New Orleans East Center takes a holistic approach to meeting student needs | Education

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Educators for Quality Alternatives, the chartered group that runs alternative schools in New Orleans, and the nonprofit Youth Empowerment Project have opened a joint campus on Hayne Boulevard, an extension that will help organizations reach more young people in New Orleans East.

New Orleans East Youth Opportunities Center offerings will include a health clinic, food pantry, job training, and child care, as well as middle school, high school, high school-equivalent education programs, and programs extracurricular activities for children aged 7 to 17. .

The expansion to New Orleans East is one of two groups being considered as a way to provide programs and services to children who might otherwise fall through the cracks, said Nicole Jolly, project manager at EQA. EQA moved one of its high schools from Uptown to New Orleans East. The Youth Empowerment Project offers after-school programs and enrichment at a downtown location and adult education at its Mid-City branch.

“Young people need safe places that want to help them just be young and provide them with supports in addition to fun — things like the clinic and the community food pantry,” Jolly said.

Wraparound supports closer to home

Elizabeth Ostberg, EQA’s executive director, said the centre’s ‘comprehensive’ model allows it to address a wider range of reasons why children are consistently absent or drop out of school, noting that these include usually from external factors, including childcare, transportation, unstable housing, work obligations, or violence in their communities.

“It has become increasingly clear that if we want to increase the number of children who can successfully access (education) and graduate … we have to start dealing with that,” Ostberg said.

The organizations have collaborated in the past. NET: Central City High School is a few doors down from the YEP buildings on Oretha Castle Haley Boulevard, and some students have used both organizations there before. Also, YEP’s adult education program is listed on NCAP through EQA. The partnership expansion marries NET’s classroom expertise with the comprehensive services provided by YEP.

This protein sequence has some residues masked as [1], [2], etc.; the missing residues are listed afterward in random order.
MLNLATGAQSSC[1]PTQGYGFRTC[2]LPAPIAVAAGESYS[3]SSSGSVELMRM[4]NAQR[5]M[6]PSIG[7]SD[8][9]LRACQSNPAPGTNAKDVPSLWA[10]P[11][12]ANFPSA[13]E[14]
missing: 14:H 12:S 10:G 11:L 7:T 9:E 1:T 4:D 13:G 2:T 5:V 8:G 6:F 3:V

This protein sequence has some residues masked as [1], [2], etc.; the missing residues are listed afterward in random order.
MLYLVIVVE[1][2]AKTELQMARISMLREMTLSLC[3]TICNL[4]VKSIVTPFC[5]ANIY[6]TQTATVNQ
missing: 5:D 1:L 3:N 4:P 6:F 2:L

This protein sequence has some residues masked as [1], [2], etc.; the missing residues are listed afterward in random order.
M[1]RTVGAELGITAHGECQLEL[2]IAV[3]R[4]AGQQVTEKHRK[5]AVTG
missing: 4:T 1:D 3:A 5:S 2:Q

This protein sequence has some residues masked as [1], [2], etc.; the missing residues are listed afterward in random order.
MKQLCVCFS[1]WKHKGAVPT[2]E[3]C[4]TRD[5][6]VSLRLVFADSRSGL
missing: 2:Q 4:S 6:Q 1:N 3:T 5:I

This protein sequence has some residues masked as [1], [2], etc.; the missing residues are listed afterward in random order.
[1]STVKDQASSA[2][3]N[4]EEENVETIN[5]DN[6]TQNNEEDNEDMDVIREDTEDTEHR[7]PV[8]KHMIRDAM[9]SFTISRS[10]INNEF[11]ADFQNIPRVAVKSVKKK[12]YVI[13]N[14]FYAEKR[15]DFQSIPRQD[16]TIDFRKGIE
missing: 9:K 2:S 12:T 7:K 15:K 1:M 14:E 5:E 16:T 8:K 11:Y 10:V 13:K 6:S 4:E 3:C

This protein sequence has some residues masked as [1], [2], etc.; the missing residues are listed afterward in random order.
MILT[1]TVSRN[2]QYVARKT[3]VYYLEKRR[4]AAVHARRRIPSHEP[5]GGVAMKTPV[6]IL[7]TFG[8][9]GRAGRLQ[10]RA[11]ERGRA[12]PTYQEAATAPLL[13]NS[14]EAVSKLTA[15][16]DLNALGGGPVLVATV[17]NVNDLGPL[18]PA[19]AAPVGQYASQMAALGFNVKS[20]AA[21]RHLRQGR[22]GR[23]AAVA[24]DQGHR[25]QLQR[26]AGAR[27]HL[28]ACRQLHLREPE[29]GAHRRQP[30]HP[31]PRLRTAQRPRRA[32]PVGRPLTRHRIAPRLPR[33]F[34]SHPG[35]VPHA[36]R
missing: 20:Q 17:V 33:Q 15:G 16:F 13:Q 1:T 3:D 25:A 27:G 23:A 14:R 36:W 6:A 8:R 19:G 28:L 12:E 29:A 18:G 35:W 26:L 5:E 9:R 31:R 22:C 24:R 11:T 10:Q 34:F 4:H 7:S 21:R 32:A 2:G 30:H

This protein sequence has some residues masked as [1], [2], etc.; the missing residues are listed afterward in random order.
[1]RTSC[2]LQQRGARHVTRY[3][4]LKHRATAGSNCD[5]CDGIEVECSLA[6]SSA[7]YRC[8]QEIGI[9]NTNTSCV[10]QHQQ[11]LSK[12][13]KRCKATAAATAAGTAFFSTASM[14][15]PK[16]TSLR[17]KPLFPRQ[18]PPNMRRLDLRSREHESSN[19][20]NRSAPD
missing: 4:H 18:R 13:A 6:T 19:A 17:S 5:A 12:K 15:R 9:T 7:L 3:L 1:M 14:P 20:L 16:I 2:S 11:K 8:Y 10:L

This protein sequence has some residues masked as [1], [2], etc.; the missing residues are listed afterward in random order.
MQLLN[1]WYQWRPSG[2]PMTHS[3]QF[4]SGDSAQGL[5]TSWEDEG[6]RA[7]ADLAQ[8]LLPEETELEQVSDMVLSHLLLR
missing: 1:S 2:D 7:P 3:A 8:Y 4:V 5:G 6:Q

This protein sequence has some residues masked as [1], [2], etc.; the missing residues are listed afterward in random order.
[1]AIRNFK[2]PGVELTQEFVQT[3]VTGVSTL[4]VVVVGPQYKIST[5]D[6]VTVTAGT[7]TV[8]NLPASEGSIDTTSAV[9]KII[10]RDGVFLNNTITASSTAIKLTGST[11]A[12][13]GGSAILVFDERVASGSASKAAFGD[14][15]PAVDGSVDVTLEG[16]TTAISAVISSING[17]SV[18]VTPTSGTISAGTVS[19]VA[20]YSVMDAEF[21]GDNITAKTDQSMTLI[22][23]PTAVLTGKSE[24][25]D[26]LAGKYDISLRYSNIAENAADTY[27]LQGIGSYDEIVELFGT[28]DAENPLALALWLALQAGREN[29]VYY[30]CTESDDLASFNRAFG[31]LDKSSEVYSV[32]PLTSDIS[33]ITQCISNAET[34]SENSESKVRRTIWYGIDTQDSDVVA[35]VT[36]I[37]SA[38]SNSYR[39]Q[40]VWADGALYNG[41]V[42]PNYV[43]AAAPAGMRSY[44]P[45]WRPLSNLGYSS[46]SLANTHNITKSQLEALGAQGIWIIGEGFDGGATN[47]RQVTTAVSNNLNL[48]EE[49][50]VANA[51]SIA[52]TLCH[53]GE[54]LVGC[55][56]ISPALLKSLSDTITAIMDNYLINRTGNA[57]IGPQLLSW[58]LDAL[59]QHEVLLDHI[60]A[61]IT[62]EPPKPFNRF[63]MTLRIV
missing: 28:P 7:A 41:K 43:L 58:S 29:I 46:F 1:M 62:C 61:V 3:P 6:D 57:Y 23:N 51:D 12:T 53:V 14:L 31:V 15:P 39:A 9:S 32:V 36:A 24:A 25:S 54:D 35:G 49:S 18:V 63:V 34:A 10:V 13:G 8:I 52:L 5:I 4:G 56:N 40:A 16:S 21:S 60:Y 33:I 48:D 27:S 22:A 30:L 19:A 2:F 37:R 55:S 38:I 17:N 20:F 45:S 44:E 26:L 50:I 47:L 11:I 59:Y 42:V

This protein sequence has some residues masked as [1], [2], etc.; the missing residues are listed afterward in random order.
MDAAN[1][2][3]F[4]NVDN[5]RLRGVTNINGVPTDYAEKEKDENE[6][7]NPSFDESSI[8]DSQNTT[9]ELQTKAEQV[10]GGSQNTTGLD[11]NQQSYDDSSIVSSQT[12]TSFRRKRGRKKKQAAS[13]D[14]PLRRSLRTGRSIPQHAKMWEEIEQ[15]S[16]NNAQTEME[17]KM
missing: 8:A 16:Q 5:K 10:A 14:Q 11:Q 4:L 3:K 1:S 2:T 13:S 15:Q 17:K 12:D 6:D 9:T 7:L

“We looked at our data and we knew a lot of our kids were from the East and it was difficult for them to join us or join us on a regular basis,” said Jerome Jupiter, COO of YEP. “So how can we bring the services to our children in their community?”

About a third of students were already taking transit from New Orleans East to the other NET sites in Gentilly and Central City, Ostberg said. Likewise, Jolly said having a YEP location in the East would hopefully allow young people who usually travel to Central City to attend programs more consistently. It will also allow the organization to grow. For example, the YEP summer camp, which fills up quickly, could hold a camp at each location. Students attending school at NET could also use YEP’s vocational training services outside of class hours.

Classes are underway for students and after-school programming is expected to begin next month, Jupiter said.

A true community center

EQA and YEP received a $300,000 Reimagine Schools grant from the Louisiana Department of Education and will receive an additional $690,000 pending BESE approval in December, according to Jennifer Tuttleton, Deputy Assistant Superintendent of the Department of Education. Education. Entergy has also pledged $500,000 to the site over the next three years.

The Orleans Parish School Board selected the partner organizations to move into the IDEA Oscar Dunn campus after the K-8 school closed late last year. The sprawling five-building campus provided enough space for YEP and EQA to set up programming with room for expansion.

The NOLA Public Schools Family Resource Center, one of three sites that helps families enroll, occupies one wing. Another building houses a daycare centre, which offers free on-campus daycare to parent students. The groups plan to expand the daycare, called NEST, for community use in the future.

A school-based health clinic is also in the works — a collaboration with LSU — and more vocational training options, including the New Orleans Technical Education Provider and Groundworks and a CNA program. Ostberg said she hopes the site could one day be used as transitional housing for young people.

“We really want to be a community center, not just for our young kids or our high school kids, but also for parents, grandparents, aunts and uncles,” Jupiter said. “This Opportunity Center gives us the opportunity to meet all of the needs of the community.”

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